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Wednesday, May 1, 2013

OH LAWD chapter 28


New York Fancy Woman
courtesy photobucket.com
 
I did enjoy telling the girl’s stories about women in New York that weren't true, but it wasn't entirely my doings, because they wouldn't have been satisfied with the truth.

The truth was I was so busy I didn't have time for socializing. My hours were long in the kitchen, and logging all the recipes in my journal at night for future reference took a lot of my time.  

Another thing was, I was getting paid with knowledge instead of money. They paid me just enough to squeak by and certainly not enough to go out and party.

There was one other thing I realized early on; Marly and Linda were dying to tell me of their exploits while I had been gone.

I deliberately put them off until they couldn't stand it any longer, so then I asked if they had been going out on dates.

It was as if a great weight was lifted from them as they began to tell of the guys they had met and went out with.
 
I acted as if I was really impressed but inwardly I was thinking, “So what?” Two healthy second year college girls should be dating and preparing for the future both in employment and - or marriage.

I asked, “How many of them were sailors?” And they both turned red and hemmed and hawed. Finally Marly said, “Some of them were.”

I said, “Tomorrow is Saturday so I suppose you have dates. I will call up one of our old schoolmates and see if any of them want to go to the movies with me.”

Linda spoke up and said. “I don't have anything to do so I'm available if you want company.”  Marly said, “I may have a date, but if not I will tag along with you.”

As the evening wore on they told me of their future plans, and where they planned to go to college and get their degree.

The next day I met Paddy down at the gym and he pushed me into a good workout. Afterward he said, “Would you like to go a couple of rounds?” and I said, “No way, not with you.”

I knew he wouldn't hurt me but I didn't want my nose to get in the way of his fist by accident. It had happened before and even when he pulled his punches it hurt like blazes.  

By the time we left the gym I was already getting sore, and I thought, “This is what happens when you don't have a regimen to follow.”

I went back to the restaurant and helped Noonan prepare for the lunch trade. I told him that I would make the Gumbo while he did something else. He teased me saying, “I hope they haven't ruined your cooking with all those fancy ideas.”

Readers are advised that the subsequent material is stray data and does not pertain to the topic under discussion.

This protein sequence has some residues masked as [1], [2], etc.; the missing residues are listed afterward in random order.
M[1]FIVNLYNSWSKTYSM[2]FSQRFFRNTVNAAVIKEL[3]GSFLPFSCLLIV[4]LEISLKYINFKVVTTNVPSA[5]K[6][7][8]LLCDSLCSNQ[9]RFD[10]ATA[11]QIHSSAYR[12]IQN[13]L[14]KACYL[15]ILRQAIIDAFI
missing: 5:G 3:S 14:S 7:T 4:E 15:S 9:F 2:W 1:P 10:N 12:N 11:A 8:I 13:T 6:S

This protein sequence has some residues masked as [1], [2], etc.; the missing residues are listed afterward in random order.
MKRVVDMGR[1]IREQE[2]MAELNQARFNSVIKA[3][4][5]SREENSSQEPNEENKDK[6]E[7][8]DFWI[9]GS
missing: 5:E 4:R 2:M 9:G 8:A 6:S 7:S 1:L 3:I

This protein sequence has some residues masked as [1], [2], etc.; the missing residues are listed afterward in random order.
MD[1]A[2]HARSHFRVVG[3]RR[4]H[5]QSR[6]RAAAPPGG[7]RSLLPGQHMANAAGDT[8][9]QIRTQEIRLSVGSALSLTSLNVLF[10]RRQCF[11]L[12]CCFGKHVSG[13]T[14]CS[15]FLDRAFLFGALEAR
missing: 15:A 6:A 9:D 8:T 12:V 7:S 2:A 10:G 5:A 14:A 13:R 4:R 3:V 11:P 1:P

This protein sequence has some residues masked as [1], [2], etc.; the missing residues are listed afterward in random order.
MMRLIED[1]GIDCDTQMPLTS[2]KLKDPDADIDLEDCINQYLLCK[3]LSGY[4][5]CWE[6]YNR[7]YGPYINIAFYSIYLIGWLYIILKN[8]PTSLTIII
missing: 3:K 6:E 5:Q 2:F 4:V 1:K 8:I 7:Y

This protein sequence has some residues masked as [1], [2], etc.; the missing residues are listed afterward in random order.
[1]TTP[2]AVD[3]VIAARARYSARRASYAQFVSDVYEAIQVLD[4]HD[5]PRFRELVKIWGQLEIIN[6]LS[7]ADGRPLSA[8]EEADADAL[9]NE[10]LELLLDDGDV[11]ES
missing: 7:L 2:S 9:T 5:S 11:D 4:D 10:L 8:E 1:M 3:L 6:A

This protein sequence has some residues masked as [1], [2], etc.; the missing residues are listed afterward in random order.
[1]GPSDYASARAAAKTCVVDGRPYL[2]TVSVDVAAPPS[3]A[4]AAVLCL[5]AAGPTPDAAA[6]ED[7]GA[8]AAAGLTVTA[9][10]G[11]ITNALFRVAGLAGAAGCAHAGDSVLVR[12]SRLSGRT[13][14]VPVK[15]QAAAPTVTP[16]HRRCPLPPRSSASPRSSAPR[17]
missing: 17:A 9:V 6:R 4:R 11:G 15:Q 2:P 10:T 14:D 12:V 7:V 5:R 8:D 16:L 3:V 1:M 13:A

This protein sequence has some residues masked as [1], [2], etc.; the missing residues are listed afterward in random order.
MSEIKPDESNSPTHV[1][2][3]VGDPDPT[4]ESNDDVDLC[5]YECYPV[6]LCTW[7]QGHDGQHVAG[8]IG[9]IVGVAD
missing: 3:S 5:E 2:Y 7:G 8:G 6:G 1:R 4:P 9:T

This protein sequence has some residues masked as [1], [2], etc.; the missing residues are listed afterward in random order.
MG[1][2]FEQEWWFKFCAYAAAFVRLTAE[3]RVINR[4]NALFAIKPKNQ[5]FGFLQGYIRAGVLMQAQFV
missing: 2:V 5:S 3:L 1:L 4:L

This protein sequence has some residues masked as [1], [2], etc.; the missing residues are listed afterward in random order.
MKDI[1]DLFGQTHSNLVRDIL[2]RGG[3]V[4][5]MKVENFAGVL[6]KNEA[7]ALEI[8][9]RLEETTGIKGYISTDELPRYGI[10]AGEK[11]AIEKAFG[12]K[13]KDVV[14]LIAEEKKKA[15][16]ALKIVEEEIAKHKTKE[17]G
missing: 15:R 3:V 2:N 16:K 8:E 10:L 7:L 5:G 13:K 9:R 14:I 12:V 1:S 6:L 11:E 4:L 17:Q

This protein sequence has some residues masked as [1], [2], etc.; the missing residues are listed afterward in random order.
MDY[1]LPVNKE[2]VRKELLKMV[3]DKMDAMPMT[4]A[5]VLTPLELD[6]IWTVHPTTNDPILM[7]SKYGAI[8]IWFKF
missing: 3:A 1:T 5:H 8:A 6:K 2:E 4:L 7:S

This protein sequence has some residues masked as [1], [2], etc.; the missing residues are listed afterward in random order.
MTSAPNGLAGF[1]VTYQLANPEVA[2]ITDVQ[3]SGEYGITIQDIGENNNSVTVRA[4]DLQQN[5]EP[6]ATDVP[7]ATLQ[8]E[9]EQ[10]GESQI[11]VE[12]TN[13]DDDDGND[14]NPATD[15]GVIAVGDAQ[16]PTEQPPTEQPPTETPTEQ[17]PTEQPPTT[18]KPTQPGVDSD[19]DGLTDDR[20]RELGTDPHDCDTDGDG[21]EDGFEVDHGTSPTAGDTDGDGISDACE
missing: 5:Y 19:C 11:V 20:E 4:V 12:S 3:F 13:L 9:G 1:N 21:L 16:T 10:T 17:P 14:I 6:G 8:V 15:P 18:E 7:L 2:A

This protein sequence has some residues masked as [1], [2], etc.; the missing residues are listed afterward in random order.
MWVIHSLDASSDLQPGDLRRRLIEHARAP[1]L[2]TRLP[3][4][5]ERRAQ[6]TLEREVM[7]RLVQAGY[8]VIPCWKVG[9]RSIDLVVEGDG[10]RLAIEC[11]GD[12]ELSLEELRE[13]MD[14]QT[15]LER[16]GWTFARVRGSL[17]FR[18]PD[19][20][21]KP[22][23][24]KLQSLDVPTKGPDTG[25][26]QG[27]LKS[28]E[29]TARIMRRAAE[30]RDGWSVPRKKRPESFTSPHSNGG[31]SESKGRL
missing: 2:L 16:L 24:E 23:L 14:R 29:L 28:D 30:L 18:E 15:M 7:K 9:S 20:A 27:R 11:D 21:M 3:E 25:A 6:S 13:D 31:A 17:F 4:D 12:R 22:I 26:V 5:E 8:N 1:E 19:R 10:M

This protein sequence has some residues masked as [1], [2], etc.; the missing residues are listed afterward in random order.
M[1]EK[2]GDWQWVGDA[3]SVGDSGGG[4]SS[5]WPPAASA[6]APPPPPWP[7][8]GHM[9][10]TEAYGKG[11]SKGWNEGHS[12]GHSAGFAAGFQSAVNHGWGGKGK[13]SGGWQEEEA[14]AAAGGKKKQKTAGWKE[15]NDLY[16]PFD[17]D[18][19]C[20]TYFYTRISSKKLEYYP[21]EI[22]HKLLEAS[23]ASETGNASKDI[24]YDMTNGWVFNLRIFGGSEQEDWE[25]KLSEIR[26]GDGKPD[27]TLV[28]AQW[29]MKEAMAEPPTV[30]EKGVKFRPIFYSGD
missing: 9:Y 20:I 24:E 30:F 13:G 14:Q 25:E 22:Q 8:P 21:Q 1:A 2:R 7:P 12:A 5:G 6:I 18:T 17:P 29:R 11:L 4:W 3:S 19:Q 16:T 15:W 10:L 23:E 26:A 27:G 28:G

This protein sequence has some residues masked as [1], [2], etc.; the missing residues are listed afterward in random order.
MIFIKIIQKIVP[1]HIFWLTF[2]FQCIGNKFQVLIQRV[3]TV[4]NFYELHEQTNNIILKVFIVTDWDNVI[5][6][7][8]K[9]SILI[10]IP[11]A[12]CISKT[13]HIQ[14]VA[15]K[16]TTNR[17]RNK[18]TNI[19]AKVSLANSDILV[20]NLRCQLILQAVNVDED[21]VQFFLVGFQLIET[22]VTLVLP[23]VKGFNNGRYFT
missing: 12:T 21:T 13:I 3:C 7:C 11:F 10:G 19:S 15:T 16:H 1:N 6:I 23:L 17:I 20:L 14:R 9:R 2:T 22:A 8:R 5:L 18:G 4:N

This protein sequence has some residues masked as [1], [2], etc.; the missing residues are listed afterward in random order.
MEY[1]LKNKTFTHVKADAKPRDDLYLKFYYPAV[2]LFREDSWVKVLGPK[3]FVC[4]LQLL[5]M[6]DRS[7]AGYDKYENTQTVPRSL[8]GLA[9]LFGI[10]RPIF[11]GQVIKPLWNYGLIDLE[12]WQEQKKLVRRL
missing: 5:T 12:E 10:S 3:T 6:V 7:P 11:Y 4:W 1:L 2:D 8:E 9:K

I said, “Nothing could hurt the stuff they serve here even if they tried.”

He said, “It had better not.” and I answered, “One pot of gourmet Gumbo coming up.”

By the time Marly got to work I had the Gumbo on and had set her tables, filled the salt and pepper and was ready for customers.

After the lunch crowd left Ma came down, and Marly and I went down to the Navel installation.  I could see it was a lot different than when I had left.

There must have been three times as many sailors as before. I supposed it had something to do with the war raging in Europe. There were guards that blocked your way where before anyone could walk right in.

We walked back to the restaurant and got ready for those hungry fisher men.

Noonan said, “That Gumbo was eatable so I suppose you might as well make another pot.” As I put it on I thought, “There is sure a lot of difference in the food here and what I had been used to.

Here they wanted big portions that tasted good and was just simple cooking.

In New York they wanted food to have a delicate taste that would stimulate the whole being.

Their palate was expecting a light hint of different seasonings with the portions being small.

They weren't like the hungry fishermen who had worked really hard and felt like they were starving.”

Before I went to New York Noonan gave me some helpful advice and that was, “Learn to complement the main chef. Pick your spot and say something that was apropos to the situation. Don't over do it or he will think you are just sucking up.

When you say something, speak as an equal on his level. If some ‘know nothing’ complemented him it would mean nothing but as an equal he would be impressed.”

I kept that advice in mind, and only when the chef did something extraordinary would I brag on him.

Oh Lawd!

To be Continued

 

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